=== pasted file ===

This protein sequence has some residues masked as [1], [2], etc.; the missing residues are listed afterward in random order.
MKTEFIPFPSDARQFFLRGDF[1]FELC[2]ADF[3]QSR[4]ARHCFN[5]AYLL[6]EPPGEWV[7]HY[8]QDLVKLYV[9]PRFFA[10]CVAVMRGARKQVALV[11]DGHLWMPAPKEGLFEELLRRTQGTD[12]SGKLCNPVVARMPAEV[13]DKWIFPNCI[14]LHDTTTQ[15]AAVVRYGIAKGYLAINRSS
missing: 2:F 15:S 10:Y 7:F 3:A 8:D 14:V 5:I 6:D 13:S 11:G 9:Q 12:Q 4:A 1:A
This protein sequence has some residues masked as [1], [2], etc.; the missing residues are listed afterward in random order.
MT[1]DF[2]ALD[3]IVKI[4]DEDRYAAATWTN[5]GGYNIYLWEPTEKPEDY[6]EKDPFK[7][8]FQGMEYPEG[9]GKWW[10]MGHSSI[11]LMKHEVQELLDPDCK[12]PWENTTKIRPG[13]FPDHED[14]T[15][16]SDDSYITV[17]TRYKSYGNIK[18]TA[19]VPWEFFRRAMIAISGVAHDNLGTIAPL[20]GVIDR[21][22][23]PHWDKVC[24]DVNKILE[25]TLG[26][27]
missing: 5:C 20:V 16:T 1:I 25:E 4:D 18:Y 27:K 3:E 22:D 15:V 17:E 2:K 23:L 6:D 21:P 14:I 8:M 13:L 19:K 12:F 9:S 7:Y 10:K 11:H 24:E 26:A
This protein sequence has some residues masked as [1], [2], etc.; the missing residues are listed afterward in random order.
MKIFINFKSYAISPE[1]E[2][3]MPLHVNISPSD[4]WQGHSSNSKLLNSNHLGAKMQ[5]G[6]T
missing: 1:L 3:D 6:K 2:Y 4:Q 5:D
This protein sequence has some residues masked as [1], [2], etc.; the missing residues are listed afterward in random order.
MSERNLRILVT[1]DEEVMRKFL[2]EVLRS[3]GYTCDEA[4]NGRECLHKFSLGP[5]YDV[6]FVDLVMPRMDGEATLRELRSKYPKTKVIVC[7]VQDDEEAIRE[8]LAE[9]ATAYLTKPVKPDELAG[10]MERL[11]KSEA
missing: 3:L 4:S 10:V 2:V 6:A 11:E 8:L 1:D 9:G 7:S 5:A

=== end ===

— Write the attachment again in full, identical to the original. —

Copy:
This protein sequence has some residues masked as [1], [2], etc.; the missing residues are listed afterward in random order.
MKTEFIPFPSDARQFFLRGDF[1]FELC[2]ADF[3]QSR[4]ARHCFN[5]AYLL[6]EPPGEWV[7]HY[8]QDLVKLYV[9]PRFFA[10]CVAVMRGARKQVALV[11]DGHLWMPAPKEGLFEELLRRTQGTD[12]SGKLCNPVVARMPAEV[13]DKWIFPNCI[14]LHDTTTQ[15]AAVVRYGIAKGYLAINRSS
missing: 2:F 15:S 10:Y 7:F 3:A 8:D 14:V 5:I 6:D 13:S 11:G 9:Q 12:Q 4:A 1:A
This protein sequence has some residues masked as [1], [2], etc.; the missing residues are listed afterward in random order.
MT[1]DF[2]ALD[3]IVKI[4]DEDRYAAATWTN[5]GGYNIYLWEPTEKPEDY[6]EKDPFK[7][8]FQGMEYPEG[9]GKWW[10]MGHSSI[11]LMKHEVQELLDPDCK[12]PWENTTKIRPG[13]FPDHED[14]T[15][16]SDDSYITV[17]TRYKSYGNIK[18]TA[19]VPWEFFRRAMIAISGVAHDNLGTIAPL[20]GVIDR[21][22][23]PHWDKVC[24]DVNKILE[25]TLG[26][27]
missing: 5:C 20:V 16:T 1:I 25:E 4:D 18:Y 27:K 3:E 22:D 15:V 17:E 2:K 23:L 6:D 21:P 14:I 8:M 13:L 19:K 12:F 9:S 7:Y 10:K 11:H 24:E 26:A
This protein sequence has some residues masked as [1], [2], etc.; the missing residues are listed afterward in random order.
MKIFINFKSYAISPE[1]E[2][3]MPLHVNISPSD[4]WQGHSSNSKLLNSNHLGAKMQ[5]G[6]T
missing: 1:L 3:D 6:K 2:Y 4:Q 5:D
This protein sequence has some residues masked as [1], [2], etc.; the missing residues are listed afterward in random order.
MSERNLRILVT[1]DEEVMRKFL[2]EVLRS[3]GYTCDEA[4]NGRECLHKFSLGP[5]YDV[6]FVDLVMPRMDGEATLRELRSKYPKTKVIVC[7]VQDDEEAIRE[8]LAE[9]ATAYLTKPVKPDELAG[10]MERL[11]KSEA
missing: 3:L 4:S 10:V 2:V 6:A 11:E 8:L 1:D 9:G 7:S 5:A